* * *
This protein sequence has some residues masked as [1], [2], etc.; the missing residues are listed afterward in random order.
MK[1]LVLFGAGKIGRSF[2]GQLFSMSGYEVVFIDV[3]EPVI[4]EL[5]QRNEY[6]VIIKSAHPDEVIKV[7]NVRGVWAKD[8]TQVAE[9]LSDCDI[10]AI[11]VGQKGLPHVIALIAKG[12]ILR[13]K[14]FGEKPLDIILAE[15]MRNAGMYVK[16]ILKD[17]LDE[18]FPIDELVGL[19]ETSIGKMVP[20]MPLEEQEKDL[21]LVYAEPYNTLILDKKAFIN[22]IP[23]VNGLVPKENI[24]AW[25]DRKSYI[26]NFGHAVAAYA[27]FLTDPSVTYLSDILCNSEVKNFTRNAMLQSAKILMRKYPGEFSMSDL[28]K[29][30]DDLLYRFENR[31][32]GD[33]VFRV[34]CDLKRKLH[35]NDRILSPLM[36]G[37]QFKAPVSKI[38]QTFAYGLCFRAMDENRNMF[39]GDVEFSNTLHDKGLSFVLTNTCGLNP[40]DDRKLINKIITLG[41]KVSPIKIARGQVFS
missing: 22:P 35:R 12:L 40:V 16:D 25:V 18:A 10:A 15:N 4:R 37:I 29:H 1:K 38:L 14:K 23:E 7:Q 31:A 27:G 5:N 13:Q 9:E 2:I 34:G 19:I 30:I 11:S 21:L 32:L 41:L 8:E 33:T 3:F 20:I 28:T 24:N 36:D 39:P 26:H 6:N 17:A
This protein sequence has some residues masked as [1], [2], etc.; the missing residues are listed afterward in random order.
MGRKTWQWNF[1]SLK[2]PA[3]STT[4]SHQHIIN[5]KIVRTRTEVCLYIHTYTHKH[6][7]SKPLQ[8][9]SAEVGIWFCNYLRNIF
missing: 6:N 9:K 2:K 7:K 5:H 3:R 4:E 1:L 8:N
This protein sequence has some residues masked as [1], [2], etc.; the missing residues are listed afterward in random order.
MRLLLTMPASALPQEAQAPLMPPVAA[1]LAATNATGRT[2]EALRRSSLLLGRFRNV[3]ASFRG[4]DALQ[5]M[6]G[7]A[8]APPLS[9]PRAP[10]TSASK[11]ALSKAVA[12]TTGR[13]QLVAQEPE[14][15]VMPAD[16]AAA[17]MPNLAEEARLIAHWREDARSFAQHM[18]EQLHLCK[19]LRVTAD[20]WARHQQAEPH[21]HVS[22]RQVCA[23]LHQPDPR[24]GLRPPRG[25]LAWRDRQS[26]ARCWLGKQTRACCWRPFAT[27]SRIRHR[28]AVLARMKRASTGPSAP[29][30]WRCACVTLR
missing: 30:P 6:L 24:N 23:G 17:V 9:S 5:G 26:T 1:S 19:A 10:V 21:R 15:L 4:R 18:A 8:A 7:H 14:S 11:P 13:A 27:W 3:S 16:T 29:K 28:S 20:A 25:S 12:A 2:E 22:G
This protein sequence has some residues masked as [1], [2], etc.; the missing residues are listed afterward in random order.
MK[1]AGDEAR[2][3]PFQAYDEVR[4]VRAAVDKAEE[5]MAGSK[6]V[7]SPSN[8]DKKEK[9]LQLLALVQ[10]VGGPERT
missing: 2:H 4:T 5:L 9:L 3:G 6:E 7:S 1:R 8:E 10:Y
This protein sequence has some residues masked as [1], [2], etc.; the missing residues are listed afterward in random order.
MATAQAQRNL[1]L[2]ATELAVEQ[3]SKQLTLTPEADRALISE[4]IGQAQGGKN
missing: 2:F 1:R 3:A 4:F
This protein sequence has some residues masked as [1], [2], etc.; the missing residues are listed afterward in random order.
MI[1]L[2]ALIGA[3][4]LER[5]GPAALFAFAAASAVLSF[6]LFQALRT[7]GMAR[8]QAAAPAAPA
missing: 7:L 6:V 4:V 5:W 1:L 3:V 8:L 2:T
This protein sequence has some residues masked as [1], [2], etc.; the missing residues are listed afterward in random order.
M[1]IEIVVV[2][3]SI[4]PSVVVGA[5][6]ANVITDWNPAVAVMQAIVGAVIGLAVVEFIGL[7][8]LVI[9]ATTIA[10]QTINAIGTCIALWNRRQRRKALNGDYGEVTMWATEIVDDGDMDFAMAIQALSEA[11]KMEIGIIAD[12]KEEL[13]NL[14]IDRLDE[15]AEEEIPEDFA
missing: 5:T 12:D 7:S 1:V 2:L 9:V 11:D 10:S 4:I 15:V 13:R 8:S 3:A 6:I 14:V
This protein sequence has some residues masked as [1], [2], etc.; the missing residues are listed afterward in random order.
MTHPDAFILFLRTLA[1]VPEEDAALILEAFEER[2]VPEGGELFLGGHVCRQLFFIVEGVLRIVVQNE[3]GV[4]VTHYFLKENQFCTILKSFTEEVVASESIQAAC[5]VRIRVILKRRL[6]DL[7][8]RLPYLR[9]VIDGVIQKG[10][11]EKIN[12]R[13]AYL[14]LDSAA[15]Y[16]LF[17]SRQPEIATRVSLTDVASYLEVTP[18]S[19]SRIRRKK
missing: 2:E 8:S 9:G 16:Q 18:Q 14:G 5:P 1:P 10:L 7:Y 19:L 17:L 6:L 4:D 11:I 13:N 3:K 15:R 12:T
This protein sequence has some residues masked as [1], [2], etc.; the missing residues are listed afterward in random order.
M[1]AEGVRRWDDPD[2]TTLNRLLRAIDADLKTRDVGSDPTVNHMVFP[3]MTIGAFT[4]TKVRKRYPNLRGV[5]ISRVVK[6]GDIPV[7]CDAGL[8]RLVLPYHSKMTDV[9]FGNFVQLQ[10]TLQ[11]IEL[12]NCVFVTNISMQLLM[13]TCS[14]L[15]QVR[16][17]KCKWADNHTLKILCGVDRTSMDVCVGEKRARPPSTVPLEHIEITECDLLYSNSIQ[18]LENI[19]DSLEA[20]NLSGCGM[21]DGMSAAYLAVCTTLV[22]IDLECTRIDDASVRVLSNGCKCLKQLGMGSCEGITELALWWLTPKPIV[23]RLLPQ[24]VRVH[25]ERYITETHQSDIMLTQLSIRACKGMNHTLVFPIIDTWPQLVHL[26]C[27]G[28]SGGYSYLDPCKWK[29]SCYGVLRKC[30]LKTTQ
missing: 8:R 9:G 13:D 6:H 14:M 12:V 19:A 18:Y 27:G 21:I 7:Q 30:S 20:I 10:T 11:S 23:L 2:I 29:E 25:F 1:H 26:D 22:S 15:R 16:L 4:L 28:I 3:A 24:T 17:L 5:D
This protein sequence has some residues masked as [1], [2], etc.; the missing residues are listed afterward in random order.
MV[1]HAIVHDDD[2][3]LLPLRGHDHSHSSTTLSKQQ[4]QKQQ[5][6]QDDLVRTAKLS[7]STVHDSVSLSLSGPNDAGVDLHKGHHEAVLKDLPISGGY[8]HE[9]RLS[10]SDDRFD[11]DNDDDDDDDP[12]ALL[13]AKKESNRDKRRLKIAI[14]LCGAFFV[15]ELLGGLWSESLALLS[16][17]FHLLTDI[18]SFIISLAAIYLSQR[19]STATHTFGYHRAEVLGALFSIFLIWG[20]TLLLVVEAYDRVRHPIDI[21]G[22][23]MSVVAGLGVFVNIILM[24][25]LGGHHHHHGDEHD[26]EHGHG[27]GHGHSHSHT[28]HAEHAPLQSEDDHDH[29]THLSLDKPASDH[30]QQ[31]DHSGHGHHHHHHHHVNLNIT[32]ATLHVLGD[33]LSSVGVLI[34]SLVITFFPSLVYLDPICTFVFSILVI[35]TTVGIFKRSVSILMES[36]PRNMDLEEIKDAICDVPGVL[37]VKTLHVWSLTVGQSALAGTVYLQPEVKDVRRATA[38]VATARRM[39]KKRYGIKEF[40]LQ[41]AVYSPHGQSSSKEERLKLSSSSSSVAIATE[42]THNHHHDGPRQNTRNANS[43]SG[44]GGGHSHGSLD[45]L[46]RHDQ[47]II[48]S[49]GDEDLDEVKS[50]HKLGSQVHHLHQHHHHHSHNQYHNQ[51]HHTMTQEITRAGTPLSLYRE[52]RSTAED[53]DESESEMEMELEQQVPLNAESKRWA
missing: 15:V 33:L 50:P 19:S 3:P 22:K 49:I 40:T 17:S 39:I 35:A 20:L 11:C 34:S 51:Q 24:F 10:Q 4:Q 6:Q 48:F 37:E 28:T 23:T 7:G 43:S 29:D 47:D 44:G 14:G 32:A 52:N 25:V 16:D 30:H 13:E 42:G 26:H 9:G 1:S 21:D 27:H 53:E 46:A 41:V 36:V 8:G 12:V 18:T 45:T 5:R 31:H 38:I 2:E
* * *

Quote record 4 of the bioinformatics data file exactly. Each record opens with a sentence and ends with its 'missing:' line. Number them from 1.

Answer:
This protein sequence has some residues masked as [1], [2], etc.; the missing residues are listed afterward in random order.
MK[1]AGDEAR[2][3]PFQAYDEVR[4]VRAAVDKAEE[5]MAGSK[6]V[7]SPSN[8]DKKEK[9]LQLLALVQ[10]VGGPERT
missing: 2:H 4:T 5:L 9:L 3:G 6:E 7:S 1:R 8:E 10:Y